Breathe is almost entirely instrumental but during the final minutes some vocals appear. It is a nice but rather inconspicuous song. That almost also characterizes Giving Away My Last Secret, a slightly more up-tempo song, until after two minutes a really great guitar solo lifts this song to a considerably higher level. The heavy mood holds on until four minutes in after which the guitar starts playing a quiet solo over dreamy background vocals. The fade-out is a bit cheap.
The opener song is probably the strongest song of this album, yet closer Fragility Of Angels is certainly second best. James' stately singing returns here, but again it fits the music well. His strong voice is just very pleasant to listen to and is very well mixed in the forefront. You can feel the tension build up which explodes around the three-and-half minute in the best guitar solo I've heard in years. Heavenly wah-wah effects leading towards some impressive fast and high notes leading towards the last vocals that round off this album in a majestic way.
All in all I find this is a very fine album that hopefully will arouse much well-deserved attention in their music. It is a convincing progrock album, slow but varied, very well played and sung with good melodies, varied instrumentation, a great production and an attractive packages. Yet there is also reason for some slight criticism. Firstly it is too bad that they've decided not to include the lyrics of the songs, nor making them easily available on their bandcamp page. It makes it hard to detect the lyrical meaning of the songs. As a consequence the album title remains thus a complete mystery which could easily have been solved. Maybe it is also a good idea to vary more in the pace of the songs next time. That they can rock the boat can be heard in Giving Away My Last Secret and that certainly tastes for more. It didn't refrain me from a high rating for this may have been a slow-burner, it was a really good one! I'll check out their former albums for sure, meanwhile enjoying Nemesis thoroughly.
Avkrvst — The Approbation
Scandinavia has long been a rich source of prog rock / metal bands. The recent release of the debut album from Avkrvst is testimony to this. Pronounced Awkrust, they are a five piece from Norway and have just released The Approbation comprises seven tracks with 49 minutes of playing.
The seed for the formation Avkrvst was sown during the childhood of Martin Utby and Simon Bergseth. Aged 7 years, born one month apart, they committed to each other that they would form a band. They have delivered on their commitment 22 years later! Making it a family affair, both their fathers had a weekend band, and it is quite possible that the paternal influence dictated the direction that Avkrvst took.
The lineup is as follows: Simon Bergseth – bass guitar and vocals, Martin Utby – drums and synth, Øystein Aadland – bass and keyboards, guitarist Edvard Seim, and keyboard player Auver Gaaren.
The signing of Avkrvst to InsideOutMusic is significant because of the seriously good company they find themselves in: Devin Townsend, Spock's Beard, Transatlantic and Dream Theatre to name but a few. InsideOutMusic's impact on the prog genre has been significant.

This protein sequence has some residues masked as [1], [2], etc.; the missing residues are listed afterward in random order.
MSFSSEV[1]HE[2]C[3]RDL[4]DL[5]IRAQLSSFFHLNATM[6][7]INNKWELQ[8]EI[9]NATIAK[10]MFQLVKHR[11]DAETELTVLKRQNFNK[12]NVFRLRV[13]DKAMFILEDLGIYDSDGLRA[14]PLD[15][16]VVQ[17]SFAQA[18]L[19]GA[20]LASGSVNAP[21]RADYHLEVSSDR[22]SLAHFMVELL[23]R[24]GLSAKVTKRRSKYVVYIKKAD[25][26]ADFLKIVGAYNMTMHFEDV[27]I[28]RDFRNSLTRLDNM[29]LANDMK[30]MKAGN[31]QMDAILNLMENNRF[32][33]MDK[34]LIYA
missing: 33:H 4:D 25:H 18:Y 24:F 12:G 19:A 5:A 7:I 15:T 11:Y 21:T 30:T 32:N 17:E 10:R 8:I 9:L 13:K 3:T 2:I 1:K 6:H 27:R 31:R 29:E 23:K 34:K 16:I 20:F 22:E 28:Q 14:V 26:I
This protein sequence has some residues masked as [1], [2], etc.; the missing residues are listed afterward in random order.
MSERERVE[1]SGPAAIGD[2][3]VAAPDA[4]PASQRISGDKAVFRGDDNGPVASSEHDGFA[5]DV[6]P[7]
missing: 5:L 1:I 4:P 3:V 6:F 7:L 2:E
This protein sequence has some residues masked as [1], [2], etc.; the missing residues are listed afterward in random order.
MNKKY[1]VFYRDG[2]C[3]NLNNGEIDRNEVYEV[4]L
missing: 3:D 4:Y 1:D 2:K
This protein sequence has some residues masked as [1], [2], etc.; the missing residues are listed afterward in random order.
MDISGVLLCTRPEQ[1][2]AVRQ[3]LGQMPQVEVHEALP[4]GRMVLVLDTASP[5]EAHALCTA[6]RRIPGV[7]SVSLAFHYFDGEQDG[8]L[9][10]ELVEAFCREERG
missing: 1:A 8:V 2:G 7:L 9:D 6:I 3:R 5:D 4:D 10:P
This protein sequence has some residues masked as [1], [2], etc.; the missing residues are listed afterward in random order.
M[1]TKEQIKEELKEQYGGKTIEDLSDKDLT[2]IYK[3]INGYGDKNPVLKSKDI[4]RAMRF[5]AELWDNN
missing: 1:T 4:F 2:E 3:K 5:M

Recording of this album took place in an isolated cabin in deep dark rural Norway, giving the album its bleak sound. Simon and Martin initiated the recording process and were later joined by the other three members. Simon works as a mixing engineer and brought a portable recording unit to the cabin.
The Approbation is a concept album, bringing together all the elements of an excellent prog rock / metal band. Quite a difficult album, alternating time signatures and complicated riffs throughout, with a broad range of instruments, from Mellotron to twelve-string guitars. Avkrvst's music unashamedly draws on Opeth, Porcupine Tree and at a stretch Neil Morse.
Most of the writing and recording took place in a winter cabin over 6 weekends, passing the time by drinking beer and homemade liquor made from potato. I'm not a nutritionist, but I know the potato is the base ingredient for Irish Poteen, which is the equivalent of Moonshine, but it doesn't appear to have had any negative interference with the creative process!
It is in Alvdal where the artist and writer Kjell Aukrust lived. Although he passed in 2002, his creativity and heartwarming stories are still held in the hearts of Norwegians. Alvdal is a municipality in the valley Østerdalen, which is also the name of the first track, a short instrumental, leading nicely into the second track, The Pale Moon. This track introduces the dark, helpless, despairing character who is central to the story. "This is where all light comes to die..." It starts with a staccato guitar, softening and concluding with growls.
The first single is Isolation. It incorporates alternative time driven guitars while "searching for a meaning". Track four, The Great White River is melodic prog rock mixing acoustic guitars, piano, while incorporating death metal growls.